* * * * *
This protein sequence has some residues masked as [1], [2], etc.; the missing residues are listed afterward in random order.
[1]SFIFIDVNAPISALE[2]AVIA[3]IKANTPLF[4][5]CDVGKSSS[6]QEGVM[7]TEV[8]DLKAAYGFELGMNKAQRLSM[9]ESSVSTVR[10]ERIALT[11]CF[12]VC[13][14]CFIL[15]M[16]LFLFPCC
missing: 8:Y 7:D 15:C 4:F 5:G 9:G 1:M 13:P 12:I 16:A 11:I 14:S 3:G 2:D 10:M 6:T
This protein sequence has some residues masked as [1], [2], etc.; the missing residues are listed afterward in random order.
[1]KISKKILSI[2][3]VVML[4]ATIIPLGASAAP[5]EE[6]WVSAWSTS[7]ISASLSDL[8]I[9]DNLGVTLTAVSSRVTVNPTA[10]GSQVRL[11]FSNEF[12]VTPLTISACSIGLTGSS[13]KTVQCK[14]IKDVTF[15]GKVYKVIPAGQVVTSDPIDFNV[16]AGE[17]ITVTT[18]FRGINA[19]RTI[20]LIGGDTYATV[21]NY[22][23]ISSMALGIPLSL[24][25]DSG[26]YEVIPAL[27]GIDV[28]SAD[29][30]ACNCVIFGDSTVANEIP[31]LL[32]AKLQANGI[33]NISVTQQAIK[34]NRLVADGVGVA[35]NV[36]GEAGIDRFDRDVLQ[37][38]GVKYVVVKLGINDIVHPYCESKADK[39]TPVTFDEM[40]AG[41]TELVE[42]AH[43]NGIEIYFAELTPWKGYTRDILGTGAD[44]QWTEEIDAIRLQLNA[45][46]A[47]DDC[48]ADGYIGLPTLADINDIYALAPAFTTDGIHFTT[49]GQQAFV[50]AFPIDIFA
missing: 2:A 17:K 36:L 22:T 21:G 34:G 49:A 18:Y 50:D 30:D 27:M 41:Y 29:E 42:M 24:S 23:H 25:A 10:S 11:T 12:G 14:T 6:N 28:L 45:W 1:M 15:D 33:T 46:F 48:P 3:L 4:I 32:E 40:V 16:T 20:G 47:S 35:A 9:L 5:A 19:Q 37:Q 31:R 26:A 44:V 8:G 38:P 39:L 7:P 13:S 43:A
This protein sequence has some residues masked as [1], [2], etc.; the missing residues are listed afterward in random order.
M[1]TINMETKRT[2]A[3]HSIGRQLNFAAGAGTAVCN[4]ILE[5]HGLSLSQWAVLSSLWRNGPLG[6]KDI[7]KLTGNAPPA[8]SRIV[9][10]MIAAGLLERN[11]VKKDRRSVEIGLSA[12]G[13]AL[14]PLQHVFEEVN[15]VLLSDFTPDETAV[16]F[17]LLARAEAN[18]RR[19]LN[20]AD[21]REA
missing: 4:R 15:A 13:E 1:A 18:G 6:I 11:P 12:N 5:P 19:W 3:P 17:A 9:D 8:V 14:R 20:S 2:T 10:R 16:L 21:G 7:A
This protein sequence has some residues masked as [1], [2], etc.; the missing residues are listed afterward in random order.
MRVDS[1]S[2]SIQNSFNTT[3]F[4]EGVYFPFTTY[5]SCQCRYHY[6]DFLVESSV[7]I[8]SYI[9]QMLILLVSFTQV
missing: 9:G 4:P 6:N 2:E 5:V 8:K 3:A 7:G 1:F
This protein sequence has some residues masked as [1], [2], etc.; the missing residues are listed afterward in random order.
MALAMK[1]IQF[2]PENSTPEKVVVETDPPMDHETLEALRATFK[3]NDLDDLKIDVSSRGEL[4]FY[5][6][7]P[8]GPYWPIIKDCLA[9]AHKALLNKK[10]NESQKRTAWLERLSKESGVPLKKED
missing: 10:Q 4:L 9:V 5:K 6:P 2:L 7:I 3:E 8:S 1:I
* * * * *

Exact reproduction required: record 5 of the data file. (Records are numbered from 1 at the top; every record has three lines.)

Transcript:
This protein sequence has some residues masked as [1], [2], etc.; the missing residues are listed afterward in random order.
MALAMK[1]IQF[2]PENSTPEKVVVETDPPMDHETLEALRATFK[3]NDLDDLKIDVSSRGEL[4]FY[5][6][7]P[8]GPYWPIIKDCLA[9]AHKALLNKK[10]NESQKRTAWLERLSKESGVPLKKED
missing: 10:Q 4:L 9:V 5:K 6:P 2:L 7:I 3:E 8:S 1:I